We’re big foodies here at Kitchen by Liquid and, in particular, we do love a good breakfast! So much so, we serve it in the Liquid HQ every day. We are absolutely delighted to see the holy grail of breakfasts, the full English, rightfully recognised with English Breakfast Day, celebrated annually on 2nd December.
What so many admire about the English breakfast is having the option to pick and choose the different elements to make each person’s perfect combination. At Kitchen by Liquid, we see a big comparison between us and the heartiest of breakfasts. In the same way that the classic fry up has a variety of options and combinations, we offer a multitude of different services tailored to each client’s needs.
Whether you prefer fried bread and bacon or scrambled egg and sausage; venue hire and recipe development or cookery classes and food styling, we’re sure the combination will go down a treat. One thing for sure is, a traditional English breakfast or working with us at Kitchen by Liquid both come with a good cup of tea.
Standing the test of time, the classic fry up has been popular for generations, but do you know how it became so popular? What the original staples were? How people around the UK prefer it?
The full English is internationally infamous as a classic British dish and can be traced back as far as 1300s. The tradition was started by gentries in the 14th century, who saw breakfast as the most important meal of the day and wanted it to be lavish…quite right too in our opinion!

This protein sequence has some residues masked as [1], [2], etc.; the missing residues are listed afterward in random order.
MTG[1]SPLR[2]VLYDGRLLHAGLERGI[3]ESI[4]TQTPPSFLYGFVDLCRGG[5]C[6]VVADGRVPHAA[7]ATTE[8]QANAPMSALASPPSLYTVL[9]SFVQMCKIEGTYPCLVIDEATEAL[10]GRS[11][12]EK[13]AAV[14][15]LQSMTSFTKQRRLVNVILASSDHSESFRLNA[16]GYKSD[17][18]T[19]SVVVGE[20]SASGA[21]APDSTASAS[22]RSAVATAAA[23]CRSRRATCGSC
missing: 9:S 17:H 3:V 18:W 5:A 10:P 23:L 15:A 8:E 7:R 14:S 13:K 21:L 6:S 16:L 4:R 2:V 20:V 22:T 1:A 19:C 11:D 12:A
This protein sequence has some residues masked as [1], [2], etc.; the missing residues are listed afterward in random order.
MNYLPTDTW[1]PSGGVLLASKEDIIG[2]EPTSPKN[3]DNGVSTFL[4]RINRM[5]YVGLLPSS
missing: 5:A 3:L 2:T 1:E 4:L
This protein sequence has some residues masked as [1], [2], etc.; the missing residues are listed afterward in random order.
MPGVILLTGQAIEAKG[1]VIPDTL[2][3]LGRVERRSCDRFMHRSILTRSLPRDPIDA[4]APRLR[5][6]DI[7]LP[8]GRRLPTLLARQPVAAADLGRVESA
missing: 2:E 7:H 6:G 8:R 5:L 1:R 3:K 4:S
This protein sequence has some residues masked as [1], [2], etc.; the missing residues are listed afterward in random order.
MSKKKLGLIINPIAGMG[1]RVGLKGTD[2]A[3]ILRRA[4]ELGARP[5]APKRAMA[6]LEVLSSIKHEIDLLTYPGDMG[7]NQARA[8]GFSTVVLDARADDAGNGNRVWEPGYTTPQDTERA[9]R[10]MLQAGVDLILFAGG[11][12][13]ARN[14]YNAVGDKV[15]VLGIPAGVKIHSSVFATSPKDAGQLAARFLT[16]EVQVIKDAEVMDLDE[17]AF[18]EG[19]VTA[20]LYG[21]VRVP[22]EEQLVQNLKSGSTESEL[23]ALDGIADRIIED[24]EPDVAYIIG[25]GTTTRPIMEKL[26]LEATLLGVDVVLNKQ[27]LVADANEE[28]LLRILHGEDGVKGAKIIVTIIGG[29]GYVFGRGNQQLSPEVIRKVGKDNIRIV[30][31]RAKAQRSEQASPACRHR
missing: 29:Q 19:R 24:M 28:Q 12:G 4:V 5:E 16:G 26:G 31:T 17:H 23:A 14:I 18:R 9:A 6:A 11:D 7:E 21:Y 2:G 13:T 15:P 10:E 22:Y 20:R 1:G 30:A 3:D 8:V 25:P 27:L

During the industrial revolution, the dish became more widely popular since manual workers sought a filling meal before their long day of work, meanwhile the dish remained popular amongst the upper class as it fuelled them before a long day of hunting.
By the time Queen Victoria took to the throne, the fry up was more popular than ever with wealthy Victorians seeing it as an opportunity to show off their riches. Eggs, bacon and sausage were already a staple in the meal at this point but would often be accompanied by lavish ingredients including baked halibut, sheep’s tongues and kidneys on toast. From this point onwards, its popularity only grew with it being the go-to choice for many on a daily basis, even in the 1950s, as it was so filling before work.
While the English breakfast is the most well-known, the other home nations all have their preferences and variations. In Ireland, soda bread is a popular swap in the place of regular toast, whereas Scottish variations often feature the square shaped Lorne sausage. Traditionally, Welsh breakfasts feature cockles, a type of clam, and laverbread, which is made from seaweed, in homage to the coastal Welsh cuisine.
Let us know on social media what your favourite part of a classic English breakfast is or visit www.weareliquid.com to find out more about us.